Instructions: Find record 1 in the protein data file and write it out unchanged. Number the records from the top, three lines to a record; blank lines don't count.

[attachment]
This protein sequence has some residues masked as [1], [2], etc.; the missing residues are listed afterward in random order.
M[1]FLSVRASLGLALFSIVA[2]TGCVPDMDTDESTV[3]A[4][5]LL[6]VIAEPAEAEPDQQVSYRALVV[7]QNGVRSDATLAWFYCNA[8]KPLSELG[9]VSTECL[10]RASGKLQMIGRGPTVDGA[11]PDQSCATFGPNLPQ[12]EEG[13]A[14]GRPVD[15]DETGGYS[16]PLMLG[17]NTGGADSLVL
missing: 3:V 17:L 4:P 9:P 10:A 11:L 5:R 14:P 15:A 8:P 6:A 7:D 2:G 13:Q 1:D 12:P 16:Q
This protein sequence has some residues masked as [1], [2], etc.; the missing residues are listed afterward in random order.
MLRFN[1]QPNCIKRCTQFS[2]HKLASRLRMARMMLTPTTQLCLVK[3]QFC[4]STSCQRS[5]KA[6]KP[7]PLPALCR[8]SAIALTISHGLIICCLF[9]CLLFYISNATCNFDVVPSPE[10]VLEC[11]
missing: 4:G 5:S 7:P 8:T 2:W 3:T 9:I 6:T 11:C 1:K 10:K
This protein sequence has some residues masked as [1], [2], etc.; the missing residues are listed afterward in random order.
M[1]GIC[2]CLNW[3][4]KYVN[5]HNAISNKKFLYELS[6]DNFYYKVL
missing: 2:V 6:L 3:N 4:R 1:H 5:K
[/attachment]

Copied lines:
This protein sequence has some residues masked as [1], [2], etc.; the missing residues are listed afterward in random order.
M[1]FLSVRASLGLALFSIVA[2]TGCVPDMDTDESTV[3]A[4][5]LL[6]VIAEPAEAEPDQQVSYRALVV[7]QNGVRSDATLAWFYCNA[8]KPLSELG[9]VSTECL[10]RASGKLQMIGRGPTVDGA[11]PDQSCATFGPNLPQ[12]EEG[13]A[14]GRPVD[15]DETGGYS[16]PLMLG[17]NTGGADSLVL
missing: 3:V 17:L 4:P 9:P 10:A 11:L 5:R 14:P 15:A 8:P 6:A 7:D 2:G 13:Q 1:D 12:P 16:Q